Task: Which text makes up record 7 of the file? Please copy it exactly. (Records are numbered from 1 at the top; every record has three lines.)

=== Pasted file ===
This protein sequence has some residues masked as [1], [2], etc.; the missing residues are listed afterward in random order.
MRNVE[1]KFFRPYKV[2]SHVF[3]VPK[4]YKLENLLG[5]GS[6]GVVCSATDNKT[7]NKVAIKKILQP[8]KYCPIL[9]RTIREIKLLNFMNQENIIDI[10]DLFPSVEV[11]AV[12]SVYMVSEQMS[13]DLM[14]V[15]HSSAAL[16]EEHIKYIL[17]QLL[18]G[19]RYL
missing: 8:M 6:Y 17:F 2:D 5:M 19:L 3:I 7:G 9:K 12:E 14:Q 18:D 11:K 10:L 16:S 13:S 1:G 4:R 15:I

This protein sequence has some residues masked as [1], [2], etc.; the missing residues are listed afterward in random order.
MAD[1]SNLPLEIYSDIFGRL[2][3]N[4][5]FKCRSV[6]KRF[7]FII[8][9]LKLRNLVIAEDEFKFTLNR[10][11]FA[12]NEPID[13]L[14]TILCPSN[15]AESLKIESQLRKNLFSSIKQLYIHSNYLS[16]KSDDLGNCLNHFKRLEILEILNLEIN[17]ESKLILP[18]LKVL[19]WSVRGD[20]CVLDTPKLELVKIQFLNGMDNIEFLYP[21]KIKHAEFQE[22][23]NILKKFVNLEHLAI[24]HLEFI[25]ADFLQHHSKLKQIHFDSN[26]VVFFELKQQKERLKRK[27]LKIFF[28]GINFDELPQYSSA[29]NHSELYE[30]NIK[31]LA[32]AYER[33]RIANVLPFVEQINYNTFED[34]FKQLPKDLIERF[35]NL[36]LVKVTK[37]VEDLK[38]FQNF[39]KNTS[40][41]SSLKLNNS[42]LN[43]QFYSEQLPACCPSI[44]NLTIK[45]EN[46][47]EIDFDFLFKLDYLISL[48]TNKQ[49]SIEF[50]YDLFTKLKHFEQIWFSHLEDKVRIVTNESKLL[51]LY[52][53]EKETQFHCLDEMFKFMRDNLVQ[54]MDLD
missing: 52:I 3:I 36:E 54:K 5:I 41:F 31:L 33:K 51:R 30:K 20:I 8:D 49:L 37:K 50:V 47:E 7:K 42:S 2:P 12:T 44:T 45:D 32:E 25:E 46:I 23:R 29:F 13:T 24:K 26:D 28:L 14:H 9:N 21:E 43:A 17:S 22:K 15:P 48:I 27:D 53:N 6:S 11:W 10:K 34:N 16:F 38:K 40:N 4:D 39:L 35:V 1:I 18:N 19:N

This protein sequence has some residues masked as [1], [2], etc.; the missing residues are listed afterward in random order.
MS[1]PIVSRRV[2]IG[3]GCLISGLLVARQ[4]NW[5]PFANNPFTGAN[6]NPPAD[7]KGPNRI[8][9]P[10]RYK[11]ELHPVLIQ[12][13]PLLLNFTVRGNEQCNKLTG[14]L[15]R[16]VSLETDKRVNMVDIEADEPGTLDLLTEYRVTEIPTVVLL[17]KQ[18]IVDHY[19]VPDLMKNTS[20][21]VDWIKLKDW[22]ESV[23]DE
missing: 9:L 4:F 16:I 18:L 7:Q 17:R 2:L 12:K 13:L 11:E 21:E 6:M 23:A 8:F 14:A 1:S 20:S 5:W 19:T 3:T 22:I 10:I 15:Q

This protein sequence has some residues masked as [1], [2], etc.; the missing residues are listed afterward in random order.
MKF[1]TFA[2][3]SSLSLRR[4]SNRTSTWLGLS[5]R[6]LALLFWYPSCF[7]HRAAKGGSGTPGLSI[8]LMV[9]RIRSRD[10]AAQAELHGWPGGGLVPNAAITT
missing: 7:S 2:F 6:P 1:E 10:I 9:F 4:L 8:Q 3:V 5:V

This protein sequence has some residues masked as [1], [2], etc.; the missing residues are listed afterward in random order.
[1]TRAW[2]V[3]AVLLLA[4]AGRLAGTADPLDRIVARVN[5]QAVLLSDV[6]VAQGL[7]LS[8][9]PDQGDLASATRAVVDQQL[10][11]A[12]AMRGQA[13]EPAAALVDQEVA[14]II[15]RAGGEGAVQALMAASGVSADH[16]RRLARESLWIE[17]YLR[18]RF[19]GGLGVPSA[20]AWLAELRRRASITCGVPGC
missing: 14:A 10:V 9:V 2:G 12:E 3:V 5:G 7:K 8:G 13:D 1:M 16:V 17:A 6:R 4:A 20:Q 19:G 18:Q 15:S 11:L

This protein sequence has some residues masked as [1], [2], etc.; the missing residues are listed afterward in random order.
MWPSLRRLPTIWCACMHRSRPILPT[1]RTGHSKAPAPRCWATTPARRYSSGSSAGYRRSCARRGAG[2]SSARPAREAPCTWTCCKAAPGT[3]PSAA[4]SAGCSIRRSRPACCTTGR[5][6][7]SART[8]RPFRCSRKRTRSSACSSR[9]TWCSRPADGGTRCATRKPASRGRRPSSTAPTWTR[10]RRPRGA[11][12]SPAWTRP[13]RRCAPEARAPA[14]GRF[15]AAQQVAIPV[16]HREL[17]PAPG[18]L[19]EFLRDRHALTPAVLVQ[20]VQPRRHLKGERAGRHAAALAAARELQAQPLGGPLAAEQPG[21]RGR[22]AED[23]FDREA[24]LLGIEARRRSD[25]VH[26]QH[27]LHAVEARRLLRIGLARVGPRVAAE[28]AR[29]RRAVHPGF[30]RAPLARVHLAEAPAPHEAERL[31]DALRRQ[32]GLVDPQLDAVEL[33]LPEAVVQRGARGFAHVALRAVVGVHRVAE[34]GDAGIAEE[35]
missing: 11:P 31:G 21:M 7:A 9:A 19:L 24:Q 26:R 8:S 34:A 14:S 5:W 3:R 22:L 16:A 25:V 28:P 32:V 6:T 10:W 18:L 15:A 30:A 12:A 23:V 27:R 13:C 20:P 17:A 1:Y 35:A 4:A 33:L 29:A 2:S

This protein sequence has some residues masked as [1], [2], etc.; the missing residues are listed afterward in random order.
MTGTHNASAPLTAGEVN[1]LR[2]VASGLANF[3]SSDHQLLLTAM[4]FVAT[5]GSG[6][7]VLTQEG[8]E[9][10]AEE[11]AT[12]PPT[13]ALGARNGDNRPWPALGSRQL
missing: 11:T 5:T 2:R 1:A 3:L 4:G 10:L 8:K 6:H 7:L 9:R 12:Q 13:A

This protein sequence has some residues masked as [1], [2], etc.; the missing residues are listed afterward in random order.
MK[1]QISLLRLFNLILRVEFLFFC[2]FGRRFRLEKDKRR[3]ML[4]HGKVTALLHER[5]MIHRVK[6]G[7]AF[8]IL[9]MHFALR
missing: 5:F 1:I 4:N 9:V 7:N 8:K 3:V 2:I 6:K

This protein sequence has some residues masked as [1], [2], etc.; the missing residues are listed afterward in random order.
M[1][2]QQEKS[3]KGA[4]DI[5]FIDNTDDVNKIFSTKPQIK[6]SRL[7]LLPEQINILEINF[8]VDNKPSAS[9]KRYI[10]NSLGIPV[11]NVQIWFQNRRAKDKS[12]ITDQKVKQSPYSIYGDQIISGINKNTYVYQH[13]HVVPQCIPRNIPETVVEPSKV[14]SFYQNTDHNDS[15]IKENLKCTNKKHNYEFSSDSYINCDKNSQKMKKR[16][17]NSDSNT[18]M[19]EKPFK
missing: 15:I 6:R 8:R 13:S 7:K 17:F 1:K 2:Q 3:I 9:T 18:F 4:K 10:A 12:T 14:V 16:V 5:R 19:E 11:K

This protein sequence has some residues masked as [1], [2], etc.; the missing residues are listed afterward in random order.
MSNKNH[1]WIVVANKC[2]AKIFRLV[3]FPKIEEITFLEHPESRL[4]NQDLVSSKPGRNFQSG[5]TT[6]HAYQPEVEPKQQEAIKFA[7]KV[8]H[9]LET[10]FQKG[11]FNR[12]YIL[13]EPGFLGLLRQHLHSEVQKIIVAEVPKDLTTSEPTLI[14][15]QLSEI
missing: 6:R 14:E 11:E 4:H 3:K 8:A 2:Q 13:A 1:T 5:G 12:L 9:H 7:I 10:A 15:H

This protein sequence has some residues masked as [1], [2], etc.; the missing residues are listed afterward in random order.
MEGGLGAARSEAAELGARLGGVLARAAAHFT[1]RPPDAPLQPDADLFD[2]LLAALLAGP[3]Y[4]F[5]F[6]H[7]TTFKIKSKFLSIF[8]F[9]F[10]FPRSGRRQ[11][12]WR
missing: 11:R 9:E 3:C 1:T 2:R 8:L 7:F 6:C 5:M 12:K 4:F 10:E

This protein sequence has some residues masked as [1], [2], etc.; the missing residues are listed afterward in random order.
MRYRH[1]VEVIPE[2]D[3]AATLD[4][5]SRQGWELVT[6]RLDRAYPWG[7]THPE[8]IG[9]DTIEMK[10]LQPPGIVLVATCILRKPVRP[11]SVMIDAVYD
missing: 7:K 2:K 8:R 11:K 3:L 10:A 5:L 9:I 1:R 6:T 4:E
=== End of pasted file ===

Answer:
This protein sequence has some residues masked as [1], [2], etc.; the missing residues are listed afterward in random order.
MTGTHNASAPLTAGEVN[1]LR[2]VASGLANF[3]SSDHQLLLTAM[4]FVAT[5]GSG[6][7]VLTQEG[8]E[9][10]AEE[11]AT[12]PPT[13]ALGARNGDNRPWPALGSRQL
missing: 11:T 5:T 2:R 1:A 3:L 4:G 10:L 8:K 6:H 7:L 9:R 12:Q 13:A